About six years after Levy Mayer, a formidable Chicago attorney, and Edwin Meyer, his brother-in-law, bought the Stratford Hotel in 1907 at the corner of Jackson and Michigan in Chicago, they also bought a farm in rural Schaumburg Township.  The plan was to grow chickens, cows, pigs, produce, etc. to supply the restaurant in his hotel.   Rather than paying wholesalers for the items, the hotel would go right to the source.  Thus began Stratford Farms on Roselle Road in Schaumburg.

In October 2011 I wrote a blog posting about this farm and, even though it’s been 5 1/2 years, Sandra Nobles found the blog posting.

Amazingly enough, her great grandparents, James Austin and Florence Bell, managed the farm with their children for a period of time from 1917 to 1934.  Even more astounding, they took wonderful photos of the farm during the time they lived there.  We are fortunate that their daughter, Florence Catherine “Kate” Bell is sharing the photos with us.


Pictured below is one of the two houses on the farm.  The Bell family lived in this house.  Roselle Road can be seen in the middle of the photo.  Electricity had not yet come to Schaumburg Township so we can confirm that it is a telephone pole along the road.  According to Florence Catherine, they had both telephone service and running water in this house. They did not have generalized rural electric power on the farm until later in the 1920s.  In fact, Florence Catherine remembers them putting the poles in the ground.

Prior to that time, they had an engine that powered a battery.  Electricity was then derived from the battery.   Ice was sold at the “dairy” in Schaumburg Center.  (This was the Buttery, as we know it now.)  She also said that her mother did a lot of canning, including jellies.  Laundry was done on a washboard and was hung outside to dry.

There are a variety of outbuildings behind and to the right of the house.  And, clearly, the owners saw a strong need for water as they built their own water tower for the animals and the produce they raised.

This is a closer view of the farm’s buildings.  The other house on the farm is in the background of the photo.  The farmhands lived in this house.  According to Florence Catherine, one of the outbuildings had an engine that would power electricity for the building.  The building also had a nice concrete floor where the kids would roller skate around the support poles of the structure.  Notice the two figures posing for this photo on the catwalk that surrounds the water tower.  Irv Flaherty, their steady farmhand, is one of them.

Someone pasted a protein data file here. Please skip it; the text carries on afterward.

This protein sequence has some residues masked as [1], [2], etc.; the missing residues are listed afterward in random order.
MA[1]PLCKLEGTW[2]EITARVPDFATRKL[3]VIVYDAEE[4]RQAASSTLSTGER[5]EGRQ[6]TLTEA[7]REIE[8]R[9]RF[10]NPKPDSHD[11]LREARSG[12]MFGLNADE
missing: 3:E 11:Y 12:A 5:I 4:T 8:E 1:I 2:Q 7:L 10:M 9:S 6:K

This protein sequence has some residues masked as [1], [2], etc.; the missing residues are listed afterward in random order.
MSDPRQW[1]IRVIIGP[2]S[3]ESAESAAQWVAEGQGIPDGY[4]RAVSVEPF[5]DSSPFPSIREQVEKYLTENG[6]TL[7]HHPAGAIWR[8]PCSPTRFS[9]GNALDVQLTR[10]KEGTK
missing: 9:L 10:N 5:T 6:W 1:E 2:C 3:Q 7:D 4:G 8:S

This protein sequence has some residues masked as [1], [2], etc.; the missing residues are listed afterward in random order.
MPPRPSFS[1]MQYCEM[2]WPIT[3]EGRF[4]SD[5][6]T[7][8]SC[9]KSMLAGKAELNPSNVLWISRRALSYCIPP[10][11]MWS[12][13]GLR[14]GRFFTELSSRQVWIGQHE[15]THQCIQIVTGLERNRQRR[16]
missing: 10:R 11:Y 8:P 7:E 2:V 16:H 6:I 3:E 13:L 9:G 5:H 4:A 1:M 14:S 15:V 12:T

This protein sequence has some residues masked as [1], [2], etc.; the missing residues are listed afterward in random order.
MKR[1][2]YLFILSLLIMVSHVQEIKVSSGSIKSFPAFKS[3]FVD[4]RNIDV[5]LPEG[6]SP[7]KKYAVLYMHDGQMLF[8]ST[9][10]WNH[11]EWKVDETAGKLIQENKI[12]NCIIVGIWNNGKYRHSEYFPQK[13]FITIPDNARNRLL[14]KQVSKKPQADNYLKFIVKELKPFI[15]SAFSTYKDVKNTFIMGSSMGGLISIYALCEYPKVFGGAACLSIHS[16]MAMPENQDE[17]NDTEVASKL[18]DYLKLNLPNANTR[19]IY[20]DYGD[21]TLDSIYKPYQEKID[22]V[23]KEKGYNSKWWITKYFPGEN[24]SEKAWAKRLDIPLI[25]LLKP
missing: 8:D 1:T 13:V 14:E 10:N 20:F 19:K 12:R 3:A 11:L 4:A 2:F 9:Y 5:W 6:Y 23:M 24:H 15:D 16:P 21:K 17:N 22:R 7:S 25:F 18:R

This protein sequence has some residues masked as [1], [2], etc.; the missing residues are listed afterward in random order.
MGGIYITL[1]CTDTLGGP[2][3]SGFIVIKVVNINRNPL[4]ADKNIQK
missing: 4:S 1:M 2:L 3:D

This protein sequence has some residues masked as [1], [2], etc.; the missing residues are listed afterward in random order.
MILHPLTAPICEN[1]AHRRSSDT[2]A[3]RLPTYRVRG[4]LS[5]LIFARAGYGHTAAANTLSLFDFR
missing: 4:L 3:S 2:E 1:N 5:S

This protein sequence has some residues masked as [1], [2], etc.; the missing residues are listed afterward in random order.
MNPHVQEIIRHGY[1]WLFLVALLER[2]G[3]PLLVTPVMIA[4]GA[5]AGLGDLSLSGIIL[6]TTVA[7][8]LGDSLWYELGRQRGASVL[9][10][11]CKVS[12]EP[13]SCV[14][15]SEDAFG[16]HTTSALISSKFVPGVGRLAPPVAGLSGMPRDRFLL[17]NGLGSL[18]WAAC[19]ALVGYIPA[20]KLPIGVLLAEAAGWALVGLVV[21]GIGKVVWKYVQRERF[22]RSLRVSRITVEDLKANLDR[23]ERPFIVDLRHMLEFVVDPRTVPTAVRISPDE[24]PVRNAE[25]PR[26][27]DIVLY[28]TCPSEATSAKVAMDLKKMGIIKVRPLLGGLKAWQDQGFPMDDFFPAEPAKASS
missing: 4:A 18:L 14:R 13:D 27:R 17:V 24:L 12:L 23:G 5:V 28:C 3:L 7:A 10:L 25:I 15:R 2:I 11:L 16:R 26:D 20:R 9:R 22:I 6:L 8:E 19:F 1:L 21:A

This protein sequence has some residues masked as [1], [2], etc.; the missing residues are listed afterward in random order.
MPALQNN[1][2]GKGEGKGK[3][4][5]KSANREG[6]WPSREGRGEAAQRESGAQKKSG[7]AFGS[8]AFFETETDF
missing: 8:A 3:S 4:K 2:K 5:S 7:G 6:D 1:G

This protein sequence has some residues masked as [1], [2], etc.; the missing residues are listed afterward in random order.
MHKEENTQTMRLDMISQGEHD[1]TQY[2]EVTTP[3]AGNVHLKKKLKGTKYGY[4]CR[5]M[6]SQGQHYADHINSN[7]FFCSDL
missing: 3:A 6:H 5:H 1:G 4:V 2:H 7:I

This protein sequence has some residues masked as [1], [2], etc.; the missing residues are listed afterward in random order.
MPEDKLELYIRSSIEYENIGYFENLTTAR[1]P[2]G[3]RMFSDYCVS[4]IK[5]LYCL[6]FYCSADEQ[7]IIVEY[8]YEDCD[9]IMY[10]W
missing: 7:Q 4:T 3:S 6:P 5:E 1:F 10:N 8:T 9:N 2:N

This photo is taken from the front porch of the house on Roselle Road.  Imagine standing on Roselle Road at Hartford Drive today and looking east with nothing to impede your view.  That is what you see here.

In this photo you get an idea of the scope of produce the farm was growing for the hotel.

These were some of the pheasants raised for dining purposes for the hotel.

Here is another view of the countryside–and of a snazzy looking roadster–most likely owned by Mr. Edwin Francis Meyer.  (According to Florence Catherine, her sister, Edwina, was named for him.)  Again, the land and the view seem to stretch on forever.  Some of you car buffs may be able to determine what make and model this is.

The family made friends with people who lived near their farm.  One of the couples was Mr. and Mrs. Ode D. Jennings who had a 300-acre farm nearby.  The two ladies “would go shopping together” and “Pa and O.D. would talk and have (farm related) dealings.”  Another nearby friend was John Homeyer who had 40 acres that was encompassed by Stratford Farms on Wise Road.  He would bring his cows over every day to graze on the 40 acres and then bring them back to his farm to milk at night.

Her father also had farm dealings with Mr. Lengl of Lengl’s Schaumburg Inn.  Mr. Lengl raised pheasant, venison and squab that were served in the inn.  Possibly Stratford Farms provided some of the produce too?  In addition, her father’s services would be required when people from Chicago would come to the Inn and leave late at night, only to get their cars stuck in the ditches.  Mr. Bell would get a call and have to hitch up a team and pull them out.

James Austin Bell Sr. came from Ohio in 1917 and worked for Mr. Meyer at the Stratford Hotel, managing and tending bar.  His wife, Florence, and their young daughter, Florence Catherine “Kate”, came to Chicago in January 1918 after Florence Catherine’s birth.  They then moved to the farm and in January 1920 their twins, Edwina and James Austin, Jr. were born.  One year later, in October 1921, they had a son, John Robert.